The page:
Primaveras ajenas: de la savia del maple canadiense al otoño austral
The Japanese passion for cherry blossoms has a contagious legitimacy. Every year, Americans make a pilgrimage to their capital in early spring to attend the 3,000 cherry blossoms show they received as a gift from Tokyo Mayor Yukio Ozaki in 1912. Although, if we were given a choice, we, as members of the Society of Reluctant Travelers, would rather decline the study of the sculptor Isamu Noguchi in New York, whose patio is planted, needless to say, with a silent sakura (cherry tree)who watches over his sculptures, some of the few pieces carved by man that do not pale before the beauty —chromatic, aromatic, graphic— of these fragile and ephemeral creatures of the vegetable kingdom that are the flowers of the cherry tree.
In Mexico, the city of Mérida , Yucatán, explodes in these dates of reds and yellows thanks to the guayacanes and tabachines that, according to what they tell, the politician, journalist and revolutionary Felipe Carrillo Puerto ordered to be planted in a fantastic floral communist gesture. In the capital of Tabasco , the pink of the macuilí is added to these two colors . In Puerto Vallarta, the yellow is due to the redundantly called “Primavera ” tree , which, like the guayacán, is from the Tabeuia family . In the central valleys of Oaxaca , Lent is announced with the appearance of some delicate fuchsia flowersknown as “coquitos”, or Bombax elipticum .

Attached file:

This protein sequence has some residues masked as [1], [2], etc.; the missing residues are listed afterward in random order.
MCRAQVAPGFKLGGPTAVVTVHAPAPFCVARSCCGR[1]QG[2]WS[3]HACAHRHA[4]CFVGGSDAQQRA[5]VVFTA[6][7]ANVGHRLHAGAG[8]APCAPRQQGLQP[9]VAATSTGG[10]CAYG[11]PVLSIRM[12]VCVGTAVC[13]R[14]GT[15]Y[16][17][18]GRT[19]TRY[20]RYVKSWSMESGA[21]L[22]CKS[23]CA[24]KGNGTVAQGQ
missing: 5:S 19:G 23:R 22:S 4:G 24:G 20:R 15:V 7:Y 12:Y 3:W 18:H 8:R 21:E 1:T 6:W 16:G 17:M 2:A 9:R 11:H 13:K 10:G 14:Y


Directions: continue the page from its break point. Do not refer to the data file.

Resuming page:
In Mexico City , the arrival of spring is synonymous with blooming jacaranda trees : those who travel from March to May must ensure that their bedroom window faces a park, a plaza or, at least, a wooded ridge. And, if possible, visit the lilac patio that the architect Luis Barragán dedicated to this tree in the house he built for the Gilardi family in the San Miguel Chapultepec neighborhood.
Now, the jacaranda is a tree native to South America , where, by the way, what for us are spring times rather brings the most forceful autumn phenomena: in Patagonia, for example, the intermittency of clouds and rains translate into fabulous skies, which only serve as a background, along with the glaciers, to the forests tinged with reds, oranges, ochres and yellows.
Y si bien en Canadá la primavera se asocia con los tulipanes que tapizan los parques de Ottawa desde que la familia real holandesa enviara 100,000 bulbos de su flor nacional en agradecimiento a este país que hospedó a la princesa Juliana durante la ocupación nazi, lo cierto es que a pocos kilómetros de ahí, en los bosques de Quebec, el calor y los botones tardan más en llegar. Por eso, en aquella provincia francófona la primavera se celebra esquiando, o bien en cabañas rodeadas de nieve, donde se degustan festines en torno al jarabe de los maples, cuya savia empieza a escurrir con los primeros deshielos, y se recoge de la superficie helada para enrollarla en una rama, y formar las más dulces, viscosas y rústicas paletas de temporada.
Going hundreds or thousands of kilometers in search of a whim of nature — which, as a good whim, can afford to go ahead or lag or … just not happen — is one of those poetic acts that we like the most. But that is because we have learned to recognize, by surprise, that a single branch is actually loaded with flowers to happen, if not that it has just dropped the last petals of the year. And not only that, also, that every single branch is a drawing; a wooden sculpture that should be stopped to discover.
Are you ready for your spring whim ?